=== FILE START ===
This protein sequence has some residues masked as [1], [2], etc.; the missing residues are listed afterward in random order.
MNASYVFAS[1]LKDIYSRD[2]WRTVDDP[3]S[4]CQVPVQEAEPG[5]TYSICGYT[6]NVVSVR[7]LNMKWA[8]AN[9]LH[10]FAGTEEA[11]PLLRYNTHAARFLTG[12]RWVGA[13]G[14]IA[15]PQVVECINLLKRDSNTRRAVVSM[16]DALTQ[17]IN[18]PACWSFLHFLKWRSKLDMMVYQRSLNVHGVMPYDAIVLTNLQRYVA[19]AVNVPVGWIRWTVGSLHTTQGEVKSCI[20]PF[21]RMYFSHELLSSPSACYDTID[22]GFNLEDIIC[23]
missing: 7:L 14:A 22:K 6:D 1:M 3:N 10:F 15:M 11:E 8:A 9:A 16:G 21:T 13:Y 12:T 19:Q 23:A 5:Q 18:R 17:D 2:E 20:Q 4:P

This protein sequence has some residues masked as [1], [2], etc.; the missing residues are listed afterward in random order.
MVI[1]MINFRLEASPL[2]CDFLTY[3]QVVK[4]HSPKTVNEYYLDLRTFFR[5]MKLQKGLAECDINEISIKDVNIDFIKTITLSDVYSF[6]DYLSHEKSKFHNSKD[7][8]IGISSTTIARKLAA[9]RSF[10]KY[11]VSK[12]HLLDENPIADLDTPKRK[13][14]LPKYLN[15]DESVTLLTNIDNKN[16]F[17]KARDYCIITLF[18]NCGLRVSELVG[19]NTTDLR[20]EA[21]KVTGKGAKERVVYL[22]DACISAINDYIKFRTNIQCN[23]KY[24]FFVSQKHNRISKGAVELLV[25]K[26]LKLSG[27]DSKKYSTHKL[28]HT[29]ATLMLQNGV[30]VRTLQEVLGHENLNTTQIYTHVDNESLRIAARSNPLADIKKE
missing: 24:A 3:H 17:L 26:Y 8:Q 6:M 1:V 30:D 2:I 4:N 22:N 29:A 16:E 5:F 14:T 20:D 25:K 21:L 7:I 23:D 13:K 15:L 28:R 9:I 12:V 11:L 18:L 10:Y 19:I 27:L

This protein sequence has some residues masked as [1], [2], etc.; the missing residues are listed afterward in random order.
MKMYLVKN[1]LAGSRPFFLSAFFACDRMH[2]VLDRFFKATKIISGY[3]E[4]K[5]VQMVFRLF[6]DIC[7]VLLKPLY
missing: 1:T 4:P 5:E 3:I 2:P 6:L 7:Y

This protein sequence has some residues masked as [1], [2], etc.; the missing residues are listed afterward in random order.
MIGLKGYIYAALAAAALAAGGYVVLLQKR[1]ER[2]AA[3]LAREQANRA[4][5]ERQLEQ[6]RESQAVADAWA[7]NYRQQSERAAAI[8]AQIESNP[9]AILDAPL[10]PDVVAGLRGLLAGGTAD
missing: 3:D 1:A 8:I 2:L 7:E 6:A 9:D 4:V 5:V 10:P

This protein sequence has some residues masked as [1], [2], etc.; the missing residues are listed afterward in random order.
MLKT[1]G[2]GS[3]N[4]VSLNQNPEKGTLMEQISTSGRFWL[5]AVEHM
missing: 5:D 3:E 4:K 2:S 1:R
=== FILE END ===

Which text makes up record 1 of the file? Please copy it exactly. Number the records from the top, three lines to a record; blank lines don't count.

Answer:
This protein sequence has some residues masked as [1], [2], etc.; the missing residues are listed afterward in random order.
MNASYVFAS[1]LKDIYSRD[2]WRTVDDP[3]S[4]CQVPVQEAEPG[5]TYSICGYT[6]NVVSVR[7]LNMKWA[8]AN[9]LH[10]FAGTEEA[11]PLLRYNTHAARFLTG[12]RWVGA[13]G[14]IA[15]PQVVECINLLKRDSNTRRAVVSM[16]DALTQ[17]IN[18]PACWSFLHFLKWRSKLDMMVYQRSLNVHGVMPYDAIVLTNLQRYVA[19]AVNVPVGWIRWTVGSLHTTQGEVKSCI[20]PF[21]RMYFSHELLSSPSACYDTID[22]GFNLEDIIC[23]
missing: 7:L 14:A 22:K 6:D 1:M 3:N 10:F 15:M 11:E 8:A 9:A 16:G 21:T 13:Y 12:T 19:Q 23:A 5:Q 18:R 17:D 2:E 20:Q 4:P